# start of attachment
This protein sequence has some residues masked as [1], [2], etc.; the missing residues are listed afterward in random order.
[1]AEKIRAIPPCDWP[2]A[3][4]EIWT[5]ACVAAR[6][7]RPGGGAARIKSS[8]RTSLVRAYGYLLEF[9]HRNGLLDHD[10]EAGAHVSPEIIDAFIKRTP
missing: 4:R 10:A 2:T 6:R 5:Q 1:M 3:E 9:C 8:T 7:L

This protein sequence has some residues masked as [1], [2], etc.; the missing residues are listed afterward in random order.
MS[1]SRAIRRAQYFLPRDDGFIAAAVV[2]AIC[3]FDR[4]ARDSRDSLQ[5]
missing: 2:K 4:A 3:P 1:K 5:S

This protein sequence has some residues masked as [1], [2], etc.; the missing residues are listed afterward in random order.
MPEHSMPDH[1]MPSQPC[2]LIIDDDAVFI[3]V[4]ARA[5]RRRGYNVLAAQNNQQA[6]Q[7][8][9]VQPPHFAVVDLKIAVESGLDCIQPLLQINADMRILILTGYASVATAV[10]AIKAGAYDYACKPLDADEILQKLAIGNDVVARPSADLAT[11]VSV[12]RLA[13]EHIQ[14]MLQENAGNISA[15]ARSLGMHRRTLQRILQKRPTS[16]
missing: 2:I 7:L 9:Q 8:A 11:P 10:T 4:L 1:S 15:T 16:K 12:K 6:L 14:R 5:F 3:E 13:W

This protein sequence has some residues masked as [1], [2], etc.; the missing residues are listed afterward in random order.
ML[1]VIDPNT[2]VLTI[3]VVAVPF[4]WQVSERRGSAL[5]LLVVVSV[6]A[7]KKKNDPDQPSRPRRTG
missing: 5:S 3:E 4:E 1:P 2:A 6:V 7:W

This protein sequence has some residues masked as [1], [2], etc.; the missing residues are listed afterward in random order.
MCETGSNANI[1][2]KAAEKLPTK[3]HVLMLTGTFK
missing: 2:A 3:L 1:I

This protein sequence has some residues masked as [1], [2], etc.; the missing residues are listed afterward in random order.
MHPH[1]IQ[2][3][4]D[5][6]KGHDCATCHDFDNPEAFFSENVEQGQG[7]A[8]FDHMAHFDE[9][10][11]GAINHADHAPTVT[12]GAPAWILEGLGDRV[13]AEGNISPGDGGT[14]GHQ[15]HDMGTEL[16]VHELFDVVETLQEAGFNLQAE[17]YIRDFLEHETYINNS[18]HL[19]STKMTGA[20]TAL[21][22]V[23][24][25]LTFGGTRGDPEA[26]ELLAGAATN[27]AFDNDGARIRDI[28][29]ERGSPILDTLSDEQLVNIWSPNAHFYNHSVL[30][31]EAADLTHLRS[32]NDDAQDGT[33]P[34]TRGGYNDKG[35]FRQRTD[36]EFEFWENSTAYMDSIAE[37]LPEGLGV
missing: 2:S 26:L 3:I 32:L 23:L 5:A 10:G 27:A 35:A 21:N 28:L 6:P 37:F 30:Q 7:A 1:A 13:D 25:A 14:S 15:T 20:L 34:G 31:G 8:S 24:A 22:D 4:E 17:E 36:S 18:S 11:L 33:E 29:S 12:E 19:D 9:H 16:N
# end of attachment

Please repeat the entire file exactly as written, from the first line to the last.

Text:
This protein sequence has some residues masked as [1], [2], etc.; the missing residues are listed afterward in random order.
[1]AEKIRAIPPCDWP[2]A[3][4]EIWT[5]ACVAAR[6][7]RPGGGAARIKSS[8]RTSLVRAYGYLLEF[9]HRNGLLDHD[10]EAGAHVSPEIIDAFIKRTP
missing: 4:R 10:A 2:T 6:R 5:Q 1:M 3:E 9:C 8:T 7:L

This protein sequence has some residues masked as [1], [2], etc.; the missing residues are listed afterward in random order.
MS[1]SRAIRRAQYFLPRDDGFIAAAVV[2]AIC[3]FDR[4]ARDSRDSLQ[5]
missing: 2:K 4:A 3:P 1:K 5:S

This protein sequence has some residues masked as [1], [2], etc.; the missing residues are listed afterward in random order.
MPEHSMPDH[1]MPSQPC[2]LIIDDDAVFI[3]V[4]ARA[5]RRRGYNVLAAQNNQQA[6]Q[7][8][9]VQPPHFAVVDLKIAVESGLDCIQPLLQINADMRILILTGYASVATAV[10]AIKAGAYDYACKPLDADEILQKLAIGNDVVARPSADLAT[11]VSV[12]RLA[13]EHIQ[14]MLQENAGNISA[15]ARSLGMHRRTLQRILQKRPTS[16]
missing: 2:I 7:L 9:Q 8:A 11:P 10:T 4:L 1:S 15:T 16:K 12:K 6:L 14:R 5:F 3:E 13:W

This protein sequence has some residues masked as [1], [2], etc.; the missing residues are listed afterward in random order.
ML[1]VIDPNT[2]VLTI[3]VVAVPF[4]WQVSERRGSAL[5]LLVVVSV[6]A[7]KKKNDPDQPSRPRRTG
missing: 5:S 3:E 4:E 1:P 2:A 6:V 7:W

This protein sequence has some residues masked as [1], [2], etc.; the missing residues are listed afterward in random order.
MCETGSNANI[1][2]KAAEKLPTK[3]HVLMLTGTFK
missing: 2:A 3:L 1:I

This protein sequence has some residues masked as [1], [2], etc.; the missing residues are listed afterward in random order.
MHPH[1]IQ[2][3][4]D[5][6]KGHDCATCHDFDNPEAFFSENVEQGQG[7]A[8]FDHMAHFDE[9][10][11]GAINHADHAPTVT[12]GAPAWILEGLGDRV[13]AEGNISPGDGGT[14]GHQ[15]HDMGTEL[16]VHELFDVVETLQEAGFNLQAE[17]YIRDFLEHETYINNS[18]HL[19]STKMTGA[20]TAL[21][22]V[23][24][25]LTFGGTRGDPEA[26]ELLAGAATN[27]AFDNDGARIRDI[28][29]ERGSPILDTLSDEQLVNIWSPNAHFYNHSVL[30][31]EAADLTHLRS[32]NDDAQDGT[33]P[34]TRGGYNDKG[35]FRQRTD[36]EFEFWENSTAYMDSIAE[37]LPEGLGV
missing: 2:S 26:L 3:I 32:L 23:L 5:A 10:G 27:A 35:A 21:N 28:L 6:P 37:F 30:Q 7:A 1:A 13:D 25:A 14:S 15:T 20:L 34:G 31:G 8:S 24:A 22:D 4:E 17:E 36:S 18:S 11:L 33:E 29:S 12:E 19:D 9:H 16:N